Today I can finally tell you the good news on my new role. December 8th was my last day at Oracle. So what was the good news? I already have a new job, as a technical architect with a small company called archTIS. I saw the job advertised on LinkedIn and applied, spent an hour and a half in a phone interview the next day, got called in to meet the CEO the day after and he offered me the job on the spot! I’ve already started in the new role, and it looks both exciting AND challenging. Couldn’t be more happy as a result.
In my last post, I walked you through the first part of installing the Oracle Database 12c STIG compliance standards sample code. The next step to using these compliance standards is to associate your Oracle Database 12c databases with these standards. You may recall there are two separate standards in the sample code, one for multitenant databases and the other for conventional architecture databases. The process of associating the databases is the same in each case. You simply have to choose the compliance standard that matches your architecture. In this walkthrough, I will show you how to associate a multitenant database with the “Oracle 12c PDB STIG” compliance standard.
The first step is to go to the “Compliance Standards” tab on the “Compliance Framework” page. To access this, follow the menu path “Enterprise” -> “Compliance” -> “Library”:
In a recent post, I announced the release of some sample code that created two new compliance standards for DISA’s Oracle Database 12c Security Technical Implementation Guide. The sample code includes details on how to install the compliance standards, but I wanted to walk you through an example of installing it with screenshots and more commentary than is in the sample code. So let’s start off with some of the assumptions you need to be aware of.
As I mentioned in the post announcing the sample code, there are some inbuilt assumptions when using this sample code:
It’s been a long time coming, but finally we can announce than Enterprise Manager Cloud Control 13c Release 2 is here! So what are the main new features? Obviously I can’t cover them all in a single blog post, but here are the ones that are highlights to me.
For our security minded customers, this is functionality that people have been waiting a long time for. Communication between the agent and OMS, the agent and the targets, and in case of target types such as Oracle databases, between the OMS and the targets are now secured with TLS1.2 protocol.
Enterprise Manager 13cR2 can now be configured on pure IPv6 or dual IPv6/IPv4 stacks, and it can also be used to monitor and manage IPv6 enabled Exadata systems and IPv6 configurations with (RAC) databases.
One of the most requested features in the compliance management area has been a compliance standard for Oracle Database 12c. As most of you would know, Oracle Database 12c has been out for quite some time, and indeed Larry Ellison has just announced at OOW2016 availability of Oracle Database 12cR2 in Oracle’s public cloud offering. However, as I discussed in another post earlier this year, creating a new STIG compliance standard is not a simple matter. In fact, we are still working on integrating the DISA Oracle Database 12c compliance standard into Enterprise Manager Cloud Control 13c.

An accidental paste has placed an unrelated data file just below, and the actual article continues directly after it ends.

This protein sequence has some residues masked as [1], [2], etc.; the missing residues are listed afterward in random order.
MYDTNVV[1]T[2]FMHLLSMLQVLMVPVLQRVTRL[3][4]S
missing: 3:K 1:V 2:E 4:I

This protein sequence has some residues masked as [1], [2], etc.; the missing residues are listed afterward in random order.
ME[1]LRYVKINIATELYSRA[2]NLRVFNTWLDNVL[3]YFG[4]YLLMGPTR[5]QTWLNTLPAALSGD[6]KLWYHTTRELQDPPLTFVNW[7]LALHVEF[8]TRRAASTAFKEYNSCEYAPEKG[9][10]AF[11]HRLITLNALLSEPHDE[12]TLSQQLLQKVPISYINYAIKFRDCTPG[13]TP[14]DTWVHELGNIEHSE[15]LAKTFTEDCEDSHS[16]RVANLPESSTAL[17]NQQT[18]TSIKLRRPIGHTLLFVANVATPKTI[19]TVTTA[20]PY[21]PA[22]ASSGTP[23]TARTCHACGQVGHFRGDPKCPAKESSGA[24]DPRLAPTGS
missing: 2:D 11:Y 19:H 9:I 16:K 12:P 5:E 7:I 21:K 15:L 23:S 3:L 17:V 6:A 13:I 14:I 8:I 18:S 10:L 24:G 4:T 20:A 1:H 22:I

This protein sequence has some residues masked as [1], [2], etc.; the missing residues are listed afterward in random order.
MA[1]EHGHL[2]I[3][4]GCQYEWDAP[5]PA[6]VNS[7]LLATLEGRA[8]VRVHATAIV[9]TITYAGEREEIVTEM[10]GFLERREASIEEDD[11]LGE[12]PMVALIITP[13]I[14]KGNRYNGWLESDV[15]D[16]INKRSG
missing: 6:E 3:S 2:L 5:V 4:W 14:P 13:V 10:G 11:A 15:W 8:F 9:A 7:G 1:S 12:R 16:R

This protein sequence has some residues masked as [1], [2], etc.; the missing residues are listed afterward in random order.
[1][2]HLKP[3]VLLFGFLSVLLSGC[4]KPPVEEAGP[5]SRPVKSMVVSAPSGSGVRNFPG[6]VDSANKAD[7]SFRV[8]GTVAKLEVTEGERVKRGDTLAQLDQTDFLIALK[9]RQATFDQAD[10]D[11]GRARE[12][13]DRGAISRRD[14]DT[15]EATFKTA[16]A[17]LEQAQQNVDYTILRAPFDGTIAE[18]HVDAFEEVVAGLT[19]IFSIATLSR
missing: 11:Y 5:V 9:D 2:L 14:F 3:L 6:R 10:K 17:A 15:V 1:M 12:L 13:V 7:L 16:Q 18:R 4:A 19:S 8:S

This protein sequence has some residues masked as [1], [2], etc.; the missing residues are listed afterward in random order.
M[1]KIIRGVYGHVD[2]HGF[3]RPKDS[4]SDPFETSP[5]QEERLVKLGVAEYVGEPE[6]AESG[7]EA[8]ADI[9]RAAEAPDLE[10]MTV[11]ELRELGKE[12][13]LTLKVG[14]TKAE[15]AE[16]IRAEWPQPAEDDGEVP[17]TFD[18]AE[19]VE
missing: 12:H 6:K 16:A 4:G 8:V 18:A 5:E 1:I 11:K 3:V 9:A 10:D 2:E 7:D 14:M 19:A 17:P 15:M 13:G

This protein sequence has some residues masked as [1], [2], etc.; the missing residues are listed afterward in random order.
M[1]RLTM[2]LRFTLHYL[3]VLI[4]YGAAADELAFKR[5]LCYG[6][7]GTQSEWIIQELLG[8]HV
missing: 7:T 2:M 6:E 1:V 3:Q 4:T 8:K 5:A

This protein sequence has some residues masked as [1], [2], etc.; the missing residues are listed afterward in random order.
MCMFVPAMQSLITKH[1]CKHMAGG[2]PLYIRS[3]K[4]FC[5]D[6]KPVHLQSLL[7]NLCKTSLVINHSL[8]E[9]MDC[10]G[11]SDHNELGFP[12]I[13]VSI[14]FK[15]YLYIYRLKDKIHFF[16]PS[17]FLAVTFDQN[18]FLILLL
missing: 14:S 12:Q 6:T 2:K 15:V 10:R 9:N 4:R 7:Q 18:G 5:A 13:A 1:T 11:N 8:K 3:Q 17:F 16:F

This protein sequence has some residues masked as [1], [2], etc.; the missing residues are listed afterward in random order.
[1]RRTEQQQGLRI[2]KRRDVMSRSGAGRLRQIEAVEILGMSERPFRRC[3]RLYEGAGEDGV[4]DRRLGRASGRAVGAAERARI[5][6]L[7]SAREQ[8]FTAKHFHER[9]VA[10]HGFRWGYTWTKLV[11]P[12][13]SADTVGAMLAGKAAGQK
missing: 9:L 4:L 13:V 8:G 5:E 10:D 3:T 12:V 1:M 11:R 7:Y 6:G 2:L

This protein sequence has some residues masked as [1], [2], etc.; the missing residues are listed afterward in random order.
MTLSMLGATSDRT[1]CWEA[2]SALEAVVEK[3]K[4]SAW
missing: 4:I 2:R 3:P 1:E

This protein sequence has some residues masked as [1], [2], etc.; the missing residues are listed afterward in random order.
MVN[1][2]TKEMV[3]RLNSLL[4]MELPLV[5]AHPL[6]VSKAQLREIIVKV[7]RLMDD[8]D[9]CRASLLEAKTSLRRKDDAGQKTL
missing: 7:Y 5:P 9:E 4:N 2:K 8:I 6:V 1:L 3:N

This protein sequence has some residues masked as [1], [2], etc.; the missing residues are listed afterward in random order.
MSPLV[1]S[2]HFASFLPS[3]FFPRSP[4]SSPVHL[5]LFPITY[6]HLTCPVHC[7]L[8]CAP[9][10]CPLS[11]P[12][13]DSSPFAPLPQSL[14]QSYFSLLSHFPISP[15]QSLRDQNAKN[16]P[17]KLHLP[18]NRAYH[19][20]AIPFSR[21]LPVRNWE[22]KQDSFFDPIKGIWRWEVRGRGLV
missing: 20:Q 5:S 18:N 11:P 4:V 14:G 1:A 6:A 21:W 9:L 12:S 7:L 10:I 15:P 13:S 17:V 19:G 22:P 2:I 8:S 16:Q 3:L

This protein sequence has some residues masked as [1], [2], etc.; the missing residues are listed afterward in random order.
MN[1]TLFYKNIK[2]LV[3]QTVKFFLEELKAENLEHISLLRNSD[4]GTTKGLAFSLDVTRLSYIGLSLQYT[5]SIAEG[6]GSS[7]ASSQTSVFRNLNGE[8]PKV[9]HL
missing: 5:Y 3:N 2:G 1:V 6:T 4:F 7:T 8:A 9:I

One of the questions we see being asked reasonably frequently is how to allow read only access to someone who wants to view database performance issues, using tools such as Real Time ADDM, ASH Analytics and so on. This is generally asked for someone like an application developer, who can use this information to identify performance issues in Production and then fix the root cause in their Development environments.
Well, that’s a reasonable question to ask, and indeed if you search the internet you can find different ways of doing something like this. For EM12c, one of the best write-ups I’ve seen done on this was of course by one of my colleagues, Courtney Llamas. That write-up is available here.
While I always enjoy getting in front of customers to present on some new and really cool functionality in Enterprise Manager Cloud Control, it’s even better to be in the audience listening to actual customers doing just that! There are a couple of those presentations coming up on Thursday this week at OOW. Unfortunately I can’t be there to listen in, but if you’re interested in learning how to provide scalable and flexible patching solutions, make sure you get along to these two presentations and learn directly from these customers!
Is that enough version numbers for you?
Yes, it’s that crazy time of the year again, when the city of San Francisco turns red – it’s Oracle Open World (OOW) 2016! If you’re planning on going this year, I hope you have your hotel room booked, because they disappear very, VERY quickly!
A customer recently asked me about whether they can convert numerous cron jobs to EM’s Job System. It reminded me that a former manager of mine had posted an article on just how to do this conversion. That manager has since left Oracle, and since his posting was on his own website, I wanted to make sure the intellectual capital wasn’t lost to us if he decided to remove it. The article was written in March 2015, so the screenshots were all taken with EM12c as that was the version available at the time. Obviously, the user interface has changed in EM13c, but the basic functionality remains the same. In the post below, I’ve updated the material to EM13c, but if you want to see the original EM12c post it’s still (as of August 2016) available here.